Event Coverage
When the Tax Day Tea Party protest actually occurred, it was derided and mocked by the very same news organizations that had ignored it to begin with. In one famous case, Susan Roesgen, a correspondent for CNN who was "covering" the protests, actually began to argue with a few people she was interviewing, calling them "anti-government" and, when subsequent catcalls and boos were directed at her, "anti-CNN." She also accused the protests of being "backed" by FOX. Conservative media outlets blasted Roesgen, while many of the liberal media organizations that had previously ignored the protest preparation defended her actions. None of them, however, were willing to admit that the kind of coverage she provided was similar in any way to coverage of other liberal-themed protests like anti-war demonstrations or anti-Bush demonstrations. In most cases, the reporter simply asks protesters their reasons for attending and what they hope to achieve.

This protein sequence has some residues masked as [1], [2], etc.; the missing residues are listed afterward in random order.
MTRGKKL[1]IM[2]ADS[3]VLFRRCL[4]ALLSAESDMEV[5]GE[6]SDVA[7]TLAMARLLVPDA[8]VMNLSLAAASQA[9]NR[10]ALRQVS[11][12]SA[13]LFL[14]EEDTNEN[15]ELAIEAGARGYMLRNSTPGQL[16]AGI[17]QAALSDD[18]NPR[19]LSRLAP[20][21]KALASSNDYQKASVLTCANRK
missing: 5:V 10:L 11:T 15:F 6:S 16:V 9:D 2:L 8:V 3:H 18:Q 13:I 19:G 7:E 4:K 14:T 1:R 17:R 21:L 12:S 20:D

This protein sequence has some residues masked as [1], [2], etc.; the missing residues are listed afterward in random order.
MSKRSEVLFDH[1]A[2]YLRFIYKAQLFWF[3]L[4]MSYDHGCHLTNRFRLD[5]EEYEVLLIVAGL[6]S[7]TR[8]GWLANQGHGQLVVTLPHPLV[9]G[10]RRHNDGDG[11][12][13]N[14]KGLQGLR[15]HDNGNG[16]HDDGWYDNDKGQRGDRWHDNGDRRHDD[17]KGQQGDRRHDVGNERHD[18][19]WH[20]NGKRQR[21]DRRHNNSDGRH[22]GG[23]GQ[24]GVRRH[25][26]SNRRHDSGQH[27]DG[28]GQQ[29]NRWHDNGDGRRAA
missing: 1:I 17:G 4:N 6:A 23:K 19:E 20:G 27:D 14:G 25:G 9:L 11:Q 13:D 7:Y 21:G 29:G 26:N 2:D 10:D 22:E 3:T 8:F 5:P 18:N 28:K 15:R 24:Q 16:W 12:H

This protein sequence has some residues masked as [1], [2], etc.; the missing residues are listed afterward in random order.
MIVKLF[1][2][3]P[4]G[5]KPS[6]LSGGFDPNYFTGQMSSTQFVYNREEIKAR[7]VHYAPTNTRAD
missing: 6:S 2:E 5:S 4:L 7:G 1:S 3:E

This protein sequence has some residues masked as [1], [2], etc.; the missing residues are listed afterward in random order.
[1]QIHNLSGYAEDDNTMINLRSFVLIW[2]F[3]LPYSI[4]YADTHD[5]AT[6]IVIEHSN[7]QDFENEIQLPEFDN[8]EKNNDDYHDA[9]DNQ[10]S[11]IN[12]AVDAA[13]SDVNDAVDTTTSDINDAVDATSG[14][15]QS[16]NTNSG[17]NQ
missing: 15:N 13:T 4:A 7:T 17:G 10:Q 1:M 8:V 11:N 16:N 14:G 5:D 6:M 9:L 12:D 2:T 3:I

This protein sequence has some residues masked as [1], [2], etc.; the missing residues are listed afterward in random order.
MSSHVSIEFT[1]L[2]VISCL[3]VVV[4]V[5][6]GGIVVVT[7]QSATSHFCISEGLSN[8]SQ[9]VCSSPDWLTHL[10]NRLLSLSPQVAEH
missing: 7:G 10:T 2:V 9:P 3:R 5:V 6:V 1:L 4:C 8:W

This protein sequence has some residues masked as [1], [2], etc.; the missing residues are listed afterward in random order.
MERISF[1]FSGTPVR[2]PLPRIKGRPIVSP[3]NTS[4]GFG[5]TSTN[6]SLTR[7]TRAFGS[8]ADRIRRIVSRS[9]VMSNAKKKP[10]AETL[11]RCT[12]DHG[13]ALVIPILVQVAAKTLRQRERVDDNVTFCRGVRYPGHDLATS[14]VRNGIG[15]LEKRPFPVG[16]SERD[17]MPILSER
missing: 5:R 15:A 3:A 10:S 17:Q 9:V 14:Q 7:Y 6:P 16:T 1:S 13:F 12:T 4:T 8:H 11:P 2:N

Studio coverage of the tea parties was even worse. Many previously respected journalists lost credibility with a wide swath of the American public when they made sexual innuendos regarding the protests during prime-time viewing hours. Since the coverage of those initial protests, networks whose anchors made or encouraged these crude and juvenile comments have seen a steep decline in ratings.

Formation
David H. Koch, head of the conservative grassroots advocacy group, Americans for Prosperity, has taken credit for launching the Tea Party protest idea, in coordination with FreedomWorks, another conservative advocacy group. This led some in the liberal media to marginalize the entire Tea Party phenomenon as an "astroturfing" sham. Pundit Glenn Reynolds told the New York Times, however, that regardless of who actually organized the tea parties, the people who showed up to them weren't the kind of professional protesters found at liberally-themed demonstrations like gay rights and anti-war protests. The people who showed up on Tax Day were hard-working Americans with real jobs.

Other Tea Parties